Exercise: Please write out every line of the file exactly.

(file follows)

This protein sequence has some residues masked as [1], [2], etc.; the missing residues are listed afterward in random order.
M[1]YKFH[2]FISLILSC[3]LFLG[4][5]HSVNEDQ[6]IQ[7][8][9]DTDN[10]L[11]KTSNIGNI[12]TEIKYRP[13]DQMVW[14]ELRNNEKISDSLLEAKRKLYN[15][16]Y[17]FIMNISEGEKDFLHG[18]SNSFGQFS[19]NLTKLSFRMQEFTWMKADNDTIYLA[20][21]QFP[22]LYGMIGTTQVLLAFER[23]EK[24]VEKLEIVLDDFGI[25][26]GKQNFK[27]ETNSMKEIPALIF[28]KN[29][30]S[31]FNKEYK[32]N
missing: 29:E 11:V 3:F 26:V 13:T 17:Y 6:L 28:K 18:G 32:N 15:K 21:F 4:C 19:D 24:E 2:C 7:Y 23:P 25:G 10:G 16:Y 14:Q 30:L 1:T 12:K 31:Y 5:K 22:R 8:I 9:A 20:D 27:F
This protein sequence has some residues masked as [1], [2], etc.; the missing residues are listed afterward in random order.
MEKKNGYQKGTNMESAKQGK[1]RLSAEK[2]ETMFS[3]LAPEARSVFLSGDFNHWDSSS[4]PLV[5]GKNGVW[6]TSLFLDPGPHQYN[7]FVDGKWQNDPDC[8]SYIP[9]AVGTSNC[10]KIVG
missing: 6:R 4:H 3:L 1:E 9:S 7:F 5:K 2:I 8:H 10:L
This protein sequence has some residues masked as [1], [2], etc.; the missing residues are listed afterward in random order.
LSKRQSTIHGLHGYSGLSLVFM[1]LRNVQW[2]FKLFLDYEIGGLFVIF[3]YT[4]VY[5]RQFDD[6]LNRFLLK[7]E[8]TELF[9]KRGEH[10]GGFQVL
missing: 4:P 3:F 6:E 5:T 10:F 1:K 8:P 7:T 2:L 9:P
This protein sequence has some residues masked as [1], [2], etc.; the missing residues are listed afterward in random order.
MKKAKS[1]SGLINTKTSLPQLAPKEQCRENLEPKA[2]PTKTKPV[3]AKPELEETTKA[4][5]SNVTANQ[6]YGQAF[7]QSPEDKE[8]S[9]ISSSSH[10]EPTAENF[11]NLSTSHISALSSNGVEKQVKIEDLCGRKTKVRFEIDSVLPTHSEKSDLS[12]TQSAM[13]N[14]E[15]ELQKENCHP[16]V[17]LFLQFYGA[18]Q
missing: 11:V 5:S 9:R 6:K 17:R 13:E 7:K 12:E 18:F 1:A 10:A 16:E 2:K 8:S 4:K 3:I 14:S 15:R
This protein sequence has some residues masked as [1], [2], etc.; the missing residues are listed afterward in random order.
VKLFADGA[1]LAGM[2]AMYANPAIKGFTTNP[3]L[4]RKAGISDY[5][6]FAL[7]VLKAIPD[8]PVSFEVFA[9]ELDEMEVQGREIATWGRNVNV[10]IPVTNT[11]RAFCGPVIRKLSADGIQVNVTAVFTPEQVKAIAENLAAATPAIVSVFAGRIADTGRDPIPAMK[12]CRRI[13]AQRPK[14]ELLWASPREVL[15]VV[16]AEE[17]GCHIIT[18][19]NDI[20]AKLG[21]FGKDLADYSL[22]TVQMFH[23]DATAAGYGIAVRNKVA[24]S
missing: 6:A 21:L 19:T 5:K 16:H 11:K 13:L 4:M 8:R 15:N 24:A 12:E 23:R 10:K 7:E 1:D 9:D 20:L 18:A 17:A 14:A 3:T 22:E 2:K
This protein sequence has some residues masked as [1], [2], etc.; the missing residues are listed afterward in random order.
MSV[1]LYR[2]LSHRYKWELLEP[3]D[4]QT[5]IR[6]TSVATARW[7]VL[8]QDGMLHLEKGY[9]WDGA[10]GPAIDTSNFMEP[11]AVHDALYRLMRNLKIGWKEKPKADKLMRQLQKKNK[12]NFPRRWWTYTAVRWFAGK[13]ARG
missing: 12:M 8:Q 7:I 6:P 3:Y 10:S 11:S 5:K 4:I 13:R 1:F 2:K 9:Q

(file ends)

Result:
This protein sequence has some residues masked as [1], [2], etc.; the missing residues are listed afterward in random order.
M[1]YKFH[2]FISLILSC[3]LFLG[4][5]HSVNEDQ[6]IQ[7][8][9]DTDN[10]L[11]KTSNIGNI[12]TEIKYRP[13]DQMVW[14]ELRNNEKISDSLLEAKRKLYN[15][16]Y[17]FIMNISEGEKDFLHG[18]SNSFGQFS[19]NLTKLSFRMQEFTWMKADNDTIYLA[20][21]QFP[22]LYGMIGTTQVLLAFER[23]EK[24]VEKLEIVLDDFGI[25][26]GKQNFK[27]ETNSMKEIPALIF[28]KN[29][30]S[31]FNKEYK[32]N
missing: 29:E 11:V 3:F 26:V 13:T 17:Y 6:L 28:K 18:G 32:N 15:K 21:F 4:C 19:D 24:E 2:C 7:Y 23:P 25:G 10:G 16:Y 14:Q 30:L 1:T 12:K 31:Y 5:K 22:R 8:I 9:A 20:D 27:F
This protein sequence has some residues masked as [1], [2], etc.; the missing residues are listed afterward in random order.
MEKKNGYQKGTNMESAKQGK[1]RLSAEK[2]ETMFS[3]LAPEARSVFLSGDFNHWDSSS[4]PLV[5]GKNGVW[6]TSLFLDPGPHQYN[7]FVDGKWQNDPDC[8]SYIP[9]AVGTSNC[10]KIVG
missing: 6:R 4:H 3:L 1:E 9:S 7:F 5:K 2:I 8:H 10:L
This protein sequence has some residues masked as [1], [2], etc.; the missing residues are listed afterward in random order.
LSKRQSTIHGLHGYSGLSLVFM[1]LRNVQW[2]FKLFLDYEIGGLFVIF[3]YT[4]VY[5]RQFDD[6]LNRFLLK[7]E[8]TELF[9]KRGEH[10]GGFQVL
missing: 4:P 3:F 6:E 5:T 10:F 1:K 8:P 7:T 2:L 9:P
This protein sequence has some residues masked as [1], [2], etc.; the missing residues are listed afterward in random order.
MKKAKS[1]SGLINTKTSLPQLAPKEQCRENLEPKA[2]PTKTKPV[3]AKPELEETTKA[4][5]SNVTANQ[6]YGQAF[7]QSPEDKE[8]S[9]ISSSSH[10]EPTAENF[11]NLSTSHISALSSNGVEKQVKIEDLCGRKTKVRFEIDSVLPTHSEKSDLS[12]TQSAM[13]N[14]E[15]ELQKENCHP[16]V[17]LFLQFYGA[18]Q
missing: 11:V 5:S 9:R 6:K 17:R 13:E 7:K 12:E 18:F 1:A 10:A 16:E 2:K 8:S 4:K 3:I 14:S 15:R
This protein sequence has some residues masked as [1], [2], etc.; the missing residues are listed afterward in random order.
VKLFADGA[1]LAGM[2]AMYANPAIKGFTTNP[3]L[4]RKAGISDY[5][6]FAL[7]VLKAIPD[8]PVSFEVFA[9]ELDEMEVQGREIATWGRNVNV[10]IPVTNT[11]RAFCGPVIRKLSADGIQVNVTAVFTPEQVKAIAENLAAATPAIVSVFAGRIADTGRDPIPAMK[12]CRRI[13]AQRPK[14]ELLWASPREVL[15]VV[16]AEE[17]GCHIIT[18][19]NDI[20]AKLG[21]FGKDLADYSL[22]TVQMFH[23]DATAAGYGIAVRNKVA[24]S
missing: 6:A 21:L 19:T 5:K 16:H 11:K 13:L 4:M 8:R 15:N 24:A 12:E 23:R 10:K 7:E 1:D 9:D 20:L 18:A 17:A 14:A 3:T 22:E 2:K
This protein sequence has some residues masked as [1], [2], etc.; the missing residues are listed afterward in random order.
MSV[1]LYR[2]LSHRYKWELLEP[3]D[4]QT[5]IR[6]TSVATARW[7]VL[8]QDGMLHLEKGY[9]WDGA[10]GPAIDTSNFMEP[11]AVHDALYRLMRNLKIGWKEKPKADKLMRQLQKKNK[12]NFPRRWWTYTAVRWFAGK[13]ARG
missing: 12:M 8:Q 7:I 6:P 3:Y 10:S 11:S 5:K 4:I 13:R 1:F 2:K 9:Q